Ranting About Billionaires Isn’t Going To Help; Harnessing Their Billions Will
Our problem is not billionaires and their undeserved billions, for there is no perfect world where income and wealth distribution are going to be completely fair.
Here are six pointers to understand what the much-derided 'system' is before we try and do something about it.
The problem of the unequal distribution of wealth has been there with us ever since the first smart hunter-gatherer created a more effective hunting tool to give himself and/or his tribe an advantage over the rest. The problem was noted widely after Vifredo Pareto discovered the Pareto principle, the 80:20 rule, which says that under all dispensations and at all times, some 20 percent of the people owned 80 percent of the available resources, whether it is land or something else that measured wealth.
The 80:20 rule is not a literal one, and can be broadly taken to mean that a very small number of causes explain the large majority of results. And so, the Pareto rule has been used to do everything from raising managerial efficiency (by spending your time more effectively) to improving quality control (by identifying the small number of causes that cause most of the defects in products).
But politically speaking, the 80:20 rule has been a source of great vindication for socialists everywhere, and The New York Times carried an op-ed on Sunday (13 June) by Anand Giridharadas titled “Warren Buffett and the myth of the good billionaire”. The article is part rant, part good sense. Its rant is basically against the reality of the Pareto principle, and the good parts relate to how we need to change the system in order to make the rich pay more in taxes and ensure that it is not rigged in their favour.
Let’s first dispose of the rants. Says Giridharadas: “I regret to inform you that Mr Buffett is actually the most dangerous kind of billionaire we have. The worst billionaires are the Good Billionaires. The sort who make it seem like the problem is the distortion of the system when, in fact, the problem is the system….”.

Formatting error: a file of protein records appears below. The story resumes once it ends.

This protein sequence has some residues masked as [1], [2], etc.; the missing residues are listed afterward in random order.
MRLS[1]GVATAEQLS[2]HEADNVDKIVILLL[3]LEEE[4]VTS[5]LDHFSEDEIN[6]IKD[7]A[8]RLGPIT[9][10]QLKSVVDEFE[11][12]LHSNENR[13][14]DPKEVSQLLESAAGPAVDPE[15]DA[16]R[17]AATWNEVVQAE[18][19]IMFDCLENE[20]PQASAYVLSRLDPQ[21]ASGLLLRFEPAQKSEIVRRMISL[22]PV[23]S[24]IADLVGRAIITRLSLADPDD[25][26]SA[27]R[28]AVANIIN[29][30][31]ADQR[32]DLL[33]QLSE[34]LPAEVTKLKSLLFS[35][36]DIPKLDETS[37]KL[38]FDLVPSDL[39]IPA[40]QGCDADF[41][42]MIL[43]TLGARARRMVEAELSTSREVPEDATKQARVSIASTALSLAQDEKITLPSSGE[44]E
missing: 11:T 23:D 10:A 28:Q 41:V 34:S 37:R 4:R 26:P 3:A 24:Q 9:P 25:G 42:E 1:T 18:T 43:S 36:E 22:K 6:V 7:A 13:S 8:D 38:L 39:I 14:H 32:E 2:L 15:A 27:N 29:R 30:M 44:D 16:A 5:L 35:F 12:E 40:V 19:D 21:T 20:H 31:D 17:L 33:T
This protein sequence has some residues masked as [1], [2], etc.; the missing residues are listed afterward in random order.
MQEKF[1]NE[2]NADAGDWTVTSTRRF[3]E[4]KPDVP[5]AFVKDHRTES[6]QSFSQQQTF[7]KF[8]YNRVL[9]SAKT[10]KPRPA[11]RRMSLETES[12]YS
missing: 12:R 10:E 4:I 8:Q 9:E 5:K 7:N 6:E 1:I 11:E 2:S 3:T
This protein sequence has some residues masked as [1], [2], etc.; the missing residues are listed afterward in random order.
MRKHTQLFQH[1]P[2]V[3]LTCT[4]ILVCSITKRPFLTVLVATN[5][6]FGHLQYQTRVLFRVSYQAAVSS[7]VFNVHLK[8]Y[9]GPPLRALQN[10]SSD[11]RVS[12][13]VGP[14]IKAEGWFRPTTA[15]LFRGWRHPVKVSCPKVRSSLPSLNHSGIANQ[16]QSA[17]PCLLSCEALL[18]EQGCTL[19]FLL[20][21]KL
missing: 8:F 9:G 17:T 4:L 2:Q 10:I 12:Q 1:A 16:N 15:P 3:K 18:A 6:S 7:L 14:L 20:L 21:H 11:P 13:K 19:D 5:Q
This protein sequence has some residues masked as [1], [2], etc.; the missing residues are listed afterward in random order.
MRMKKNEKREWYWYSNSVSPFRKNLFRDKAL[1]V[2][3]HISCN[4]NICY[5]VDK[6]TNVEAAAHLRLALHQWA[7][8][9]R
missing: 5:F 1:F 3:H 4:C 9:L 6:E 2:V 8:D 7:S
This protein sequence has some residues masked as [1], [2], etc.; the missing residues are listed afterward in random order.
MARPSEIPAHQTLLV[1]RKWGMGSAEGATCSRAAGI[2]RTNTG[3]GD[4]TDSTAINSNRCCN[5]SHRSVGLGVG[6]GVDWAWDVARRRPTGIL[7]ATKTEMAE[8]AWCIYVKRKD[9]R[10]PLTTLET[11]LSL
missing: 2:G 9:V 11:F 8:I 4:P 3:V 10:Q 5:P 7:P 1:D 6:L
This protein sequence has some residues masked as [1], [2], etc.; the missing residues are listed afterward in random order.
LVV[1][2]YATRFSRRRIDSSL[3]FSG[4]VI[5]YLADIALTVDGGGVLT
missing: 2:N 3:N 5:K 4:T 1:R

We can all agree that the problem is the “system” without saying that the good man is the bad one because he offers a ray of hope for those done in by the “system.”
The rant continues when Giridharadas says that the real problem is the “set of social arrangements that make it possible for anyone to gain and guard and keep so much wealth, even as millions of others lack for food, work, housing, health, connectivity, education, dignity and the occasion to pursue their happiness.” He adds that there is no way for anyone to become a good billionaire without some help from a favourable “system”, and takes potshots at some of Buffett’s investments in Coca-cola, which makes “sugary drinks”, or in some oil drilling companies that presumably help spoil the environment and boost fossil fuel consumption.
The problems of the poor may not necessarily stem from the fact that the “system” may benefit the rich. It is often the not-so-rich who may gulp down billions of gallons of “sugary drinks” and munch cheesy and unhealthy burgers that could make Buffett richer. In fact, if green energy companies were to become profitable, Buffett would adds to his billions investing in them too, but that would not make the poor any less poor.
It would appear that Giridharadas’s real problem is not with how the wealth of billionaires is earned or taxed (or not taxed), but why they even exist or became billionaires. This is like ranting against the reality that we are all born unequal, and people with higher skills and talents (and surely some luck) may be wealthier than the rest. Giridharadas’s rant is against the laws of nature, which did not make all humans equal by birth or DNA.